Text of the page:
Canker is a deadly disease caused by a fungus, affecting many kinds of stone fruit trees, such as plum, apple and pear trees. The infected parts of the wood turn dark as the fungus eats away at the fruit tree. To treat canker in fruit trees, you must first cut out the cankers. If you have several infected fruit trees, you can also apply a copper-based fungicide in late summer and early autumn. Cut out the cankers in May or June, when the fruit trees are growing and can better recover from the wounds.
Begin your cut about 2.5 cm (1 inch) outside the edge of the canker. Slice down at least 10 cm (4 inches) below the canker, but don't "dig" into the wood. Make clean, even cuts beneath the bark.
Cut away all the diseased wood until you see only healthy wood. Keep your margins at least 1.25 cm (1/2 inch) outside the canker's edges.
Repeat this process for all the other cankers. Apply canker paint to the wounds.
Spray all the infected fruit trees with a fixed-copper fungicide. Follow the directions on the label closely and repeat the application two more times during the autumn. Use a fungicide that contains 50 per cent actual copper.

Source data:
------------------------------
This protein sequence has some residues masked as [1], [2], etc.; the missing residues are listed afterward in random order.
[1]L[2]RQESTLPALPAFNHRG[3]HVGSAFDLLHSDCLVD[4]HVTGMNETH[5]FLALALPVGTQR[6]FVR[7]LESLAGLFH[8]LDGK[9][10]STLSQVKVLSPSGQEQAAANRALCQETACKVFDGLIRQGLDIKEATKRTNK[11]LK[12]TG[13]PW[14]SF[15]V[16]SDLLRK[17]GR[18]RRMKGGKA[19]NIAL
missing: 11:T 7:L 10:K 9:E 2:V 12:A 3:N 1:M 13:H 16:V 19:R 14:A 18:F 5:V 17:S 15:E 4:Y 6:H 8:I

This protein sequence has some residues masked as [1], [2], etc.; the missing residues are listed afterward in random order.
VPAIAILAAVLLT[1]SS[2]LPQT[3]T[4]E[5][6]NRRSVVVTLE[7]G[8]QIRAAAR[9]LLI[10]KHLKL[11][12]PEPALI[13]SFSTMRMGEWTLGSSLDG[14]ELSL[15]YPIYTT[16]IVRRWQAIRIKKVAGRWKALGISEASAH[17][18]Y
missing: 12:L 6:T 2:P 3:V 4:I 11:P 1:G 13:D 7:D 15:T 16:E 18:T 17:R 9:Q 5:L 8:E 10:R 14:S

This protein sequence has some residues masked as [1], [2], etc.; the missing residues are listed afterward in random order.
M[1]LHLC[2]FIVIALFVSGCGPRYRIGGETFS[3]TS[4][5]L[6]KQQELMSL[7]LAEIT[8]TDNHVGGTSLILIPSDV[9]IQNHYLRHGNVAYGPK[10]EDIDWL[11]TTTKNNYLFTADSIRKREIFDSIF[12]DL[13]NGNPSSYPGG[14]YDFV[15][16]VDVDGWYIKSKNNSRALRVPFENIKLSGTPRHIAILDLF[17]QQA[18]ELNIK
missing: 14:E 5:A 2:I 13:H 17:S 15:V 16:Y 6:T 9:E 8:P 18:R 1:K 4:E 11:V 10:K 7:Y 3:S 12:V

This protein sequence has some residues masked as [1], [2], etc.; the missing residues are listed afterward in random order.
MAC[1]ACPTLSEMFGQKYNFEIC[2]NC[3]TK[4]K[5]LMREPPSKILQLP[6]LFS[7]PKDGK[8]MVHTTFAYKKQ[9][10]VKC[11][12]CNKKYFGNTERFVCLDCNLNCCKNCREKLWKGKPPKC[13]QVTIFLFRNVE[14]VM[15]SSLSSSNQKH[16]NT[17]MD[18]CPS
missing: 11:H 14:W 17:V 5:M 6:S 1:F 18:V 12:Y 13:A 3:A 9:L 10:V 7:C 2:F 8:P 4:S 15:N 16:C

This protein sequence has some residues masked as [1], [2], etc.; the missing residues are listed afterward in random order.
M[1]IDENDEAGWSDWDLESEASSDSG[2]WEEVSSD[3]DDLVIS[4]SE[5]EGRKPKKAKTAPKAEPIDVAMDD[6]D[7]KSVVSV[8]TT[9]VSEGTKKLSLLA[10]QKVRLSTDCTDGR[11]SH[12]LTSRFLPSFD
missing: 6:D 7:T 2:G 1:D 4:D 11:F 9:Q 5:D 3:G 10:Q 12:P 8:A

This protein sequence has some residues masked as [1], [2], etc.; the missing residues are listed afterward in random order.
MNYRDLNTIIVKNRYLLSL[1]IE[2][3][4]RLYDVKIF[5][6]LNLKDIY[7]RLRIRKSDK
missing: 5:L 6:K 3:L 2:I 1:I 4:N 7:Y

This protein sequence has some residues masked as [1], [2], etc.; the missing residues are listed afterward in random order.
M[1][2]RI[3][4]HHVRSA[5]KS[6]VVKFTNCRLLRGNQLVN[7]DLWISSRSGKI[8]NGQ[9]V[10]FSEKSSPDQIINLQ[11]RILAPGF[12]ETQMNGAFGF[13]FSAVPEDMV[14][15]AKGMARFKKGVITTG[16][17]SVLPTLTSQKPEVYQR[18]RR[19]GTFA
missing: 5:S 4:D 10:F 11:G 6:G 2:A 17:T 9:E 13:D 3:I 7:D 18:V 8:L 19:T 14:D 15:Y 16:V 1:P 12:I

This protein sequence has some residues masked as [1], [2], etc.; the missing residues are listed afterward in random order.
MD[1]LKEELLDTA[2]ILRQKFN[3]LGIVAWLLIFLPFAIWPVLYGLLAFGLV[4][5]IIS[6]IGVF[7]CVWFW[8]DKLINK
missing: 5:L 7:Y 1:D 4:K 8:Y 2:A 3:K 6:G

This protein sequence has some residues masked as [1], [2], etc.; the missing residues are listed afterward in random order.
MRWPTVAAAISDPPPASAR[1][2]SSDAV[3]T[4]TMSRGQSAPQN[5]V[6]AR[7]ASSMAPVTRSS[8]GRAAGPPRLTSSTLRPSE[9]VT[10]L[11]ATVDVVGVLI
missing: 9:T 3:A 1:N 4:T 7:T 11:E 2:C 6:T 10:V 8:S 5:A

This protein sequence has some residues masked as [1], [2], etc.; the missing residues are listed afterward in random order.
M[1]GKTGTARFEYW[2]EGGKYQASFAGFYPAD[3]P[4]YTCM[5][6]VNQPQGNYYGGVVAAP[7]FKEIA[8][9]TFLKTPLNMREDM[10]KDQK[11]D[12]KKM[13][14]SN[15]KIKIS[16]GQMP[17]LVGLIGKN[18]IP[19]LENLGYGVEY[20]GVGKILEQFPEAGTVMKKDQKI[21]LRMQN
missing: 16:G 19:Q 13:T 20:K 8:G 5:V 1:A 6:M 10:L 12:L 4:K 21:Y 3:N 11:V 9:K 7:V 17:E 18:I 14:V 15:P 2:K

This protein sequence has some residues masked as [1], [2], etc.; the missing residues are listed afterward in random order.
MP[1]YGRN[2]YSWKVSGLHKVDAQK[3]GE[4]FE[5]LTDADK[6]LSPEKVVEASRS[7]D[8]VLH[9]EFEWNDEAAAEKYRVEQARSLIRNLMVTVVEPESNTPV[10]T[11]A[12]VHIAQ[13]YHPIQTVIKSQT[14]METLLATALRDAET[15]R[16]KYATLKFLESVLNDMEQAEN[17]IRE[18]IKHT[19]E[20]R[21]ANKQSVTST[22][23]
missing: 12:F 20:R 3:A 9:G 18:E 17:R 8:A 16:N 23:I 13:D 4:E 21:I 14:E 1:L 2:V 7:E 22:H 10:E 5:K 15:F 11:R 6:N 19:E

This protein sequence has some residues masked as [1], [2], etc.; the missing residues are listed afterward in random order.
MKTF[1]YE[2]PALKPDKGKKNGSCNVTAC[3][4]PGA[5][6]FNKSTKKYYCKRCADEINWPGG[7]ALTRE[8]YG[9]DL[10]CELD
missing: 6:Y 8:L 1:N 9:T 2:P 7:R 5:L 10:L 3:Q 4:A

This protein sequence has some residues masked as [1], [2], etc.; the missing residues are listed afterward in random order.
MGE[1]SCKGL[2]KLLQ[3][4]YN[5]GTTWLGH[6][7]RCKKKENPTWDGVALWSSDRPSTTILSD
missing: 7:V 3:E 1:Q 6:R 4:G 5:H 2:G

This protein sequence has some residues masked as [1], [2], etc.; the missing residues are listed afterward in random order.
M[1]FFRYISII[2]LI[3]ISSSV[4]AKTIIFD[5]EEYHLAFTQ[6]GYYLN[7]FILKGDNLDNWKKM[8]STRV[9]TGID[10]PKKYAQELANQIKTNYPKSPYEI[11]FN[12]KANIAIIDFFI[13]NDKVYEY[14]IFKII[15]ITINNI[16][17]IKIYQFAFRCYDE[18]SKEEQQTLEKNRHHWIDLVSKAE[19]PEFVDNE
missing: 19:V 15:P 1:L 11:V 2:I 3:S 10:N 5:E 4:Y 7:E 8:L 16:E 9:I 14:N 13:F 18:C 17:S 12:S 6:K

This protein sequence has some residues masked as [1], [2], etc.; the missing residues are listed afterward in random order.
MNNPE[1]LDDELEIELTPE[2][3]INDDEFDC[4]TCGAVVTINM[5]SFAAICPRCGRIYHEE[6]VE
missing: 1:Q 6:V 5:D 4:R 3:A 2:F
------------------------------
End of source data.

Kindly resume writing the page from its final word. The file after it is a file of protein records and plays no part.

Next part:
Disinfect your knife or chisel before cutting and after cutting out each canker. Dip your cutting tool in a solution of one part bleach and four parts water or three parts denatured alcohol and one part water.
Don't cut out a canker if it is more than half of the branch's circumference. This will likely kill the branch, so you may be better off removing the branch altogether if you can.
Don't apply standard tree-wound compounds to canker-removal wounds, such as latex paints or water-asphalt emulsions, because these are not effective in healing the wounds. Use canker paint if you can find it or do not use wound paint at all.